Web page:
Essay Question: Is the Conflict Best Understood as the Result of Northern Ireland’s Internal Religious, Cultural and Economic Differences?

Only available on StudyMode
  • Topic: Northern Ireland, The Troubles, Belfast
  • Pages : 8 (3094 words )
  • Download(s) : 140
  • Published : October 25, 2012
Open Document
Text Preview
Conflict in Northern IrelandRebecca O’Keeffe10326985 Essay Question: Is the conflict best understood as the result of Northern Ireland’s internal religious, cultural and economic differences? According to Ruane and Todd, the conflict in Northern Ireland was based on “overlapping, over layered and interlocking sets of binary differences”.The conflict in Northern Ireland is a complex one. The exact date in which it began is uncertain. The nationalist narrative refers to the Plantation of Ulster as the origin of the conflict, and some would say that it was not until Bloody Sunday 1972 that the conflict truly got underway. However the date the conflict began is not the issue at hand, but the reasons behind the conflict. For hundreds of years there have been tensions in Northern Ireland between Catholics and Protestants. This essay will argue that the conflict in Northern Ireland is best to be understood through the internal differences of the Northern people. The conflict in Northern Ireland is based on religious, cultural and economic differences. In relation to religion, tension has always been intense. The Protestants and the Catholics of Northern Ireland have been in disagreement for years. The Protestants have always feared the Catholics and have seen them as a threat to their society. This has led to mass discrimination against the Catholic community in Northern Ireland, resulting in conflict. The issue of religious identity became an obvious way to understand how the Northern Irish conflict came about. Cultural differences are also to be examined if one is to understand the conflict in Northern Ireland. The Catholics and the Protestants have different cultures and this has led to conflict in the past. The Catholics have traditionally identified themselves as Irish whereas the Protestants have viewed themselves as English. This cultural clash resulted in the Northern conflict. Economically in Northern Ireland in the twentieth century there were a lot of issues regarding unemployment and housing, where Catholics were being denied basic rights and were being treated like second class citizens in relation to jobs and housing selection. The conflict in Northern Ireland can be understood as an internal issue based on differences. For the Northern Ireland conflict, religion was the single most important difference in understanding the conflict. It became a socially and politically important factor when attempting to comprehend the conflict and understand it fully. The division between the Catholics and the Protestants became a critical one when examining the conflict in Northern Ireland conflict. Conflict between Protestants and Catholics was centred on questions of doctrine and religious organisation. The intensity of the conflict in Northern Ireland changed with time, but there was a continuity regarding the issues that separated the two religions. Protestants viewed Catholics as people that were steeped in superstition and that were kept ignorant by the word of God. Catholics saw Protestants as a group of heresies that were destined for eternal damnation. Doctrinal differences also became a source of conflict for the two religions of Northern Ireland. The conflict between the Protestants and the Catholics in Northern Ireland has always had a clear theological basis, but it has also always led to further intensity because of its relationship with political differences and social structure. If we examine the Northern Ireland conflict through religious differences on a social and a political level, it can allow for a better understanding of the conflict. Distinctively in Northern Ireland, Catholics have always belonged to the poorest groups of society. Protestants have always belonged to the middle class. The Catholic population of Northern Ireland have traditionally always been marginalised and denied basic civil rights such as a right to vote and a right to fair employment. The two denominations have also differed...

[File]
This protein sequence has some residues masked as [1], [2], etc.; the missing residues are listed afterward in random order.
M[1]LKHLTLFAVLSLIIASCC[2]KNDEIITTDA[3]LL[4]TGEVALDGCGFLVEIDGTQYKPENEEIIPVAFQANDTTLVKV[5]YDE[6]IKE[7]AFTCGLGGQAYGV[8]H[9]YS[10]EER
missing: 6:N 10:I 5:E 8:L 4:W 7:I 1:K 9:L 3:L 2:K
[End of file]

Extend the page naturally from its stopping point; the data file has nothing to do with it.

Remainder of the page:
tracking img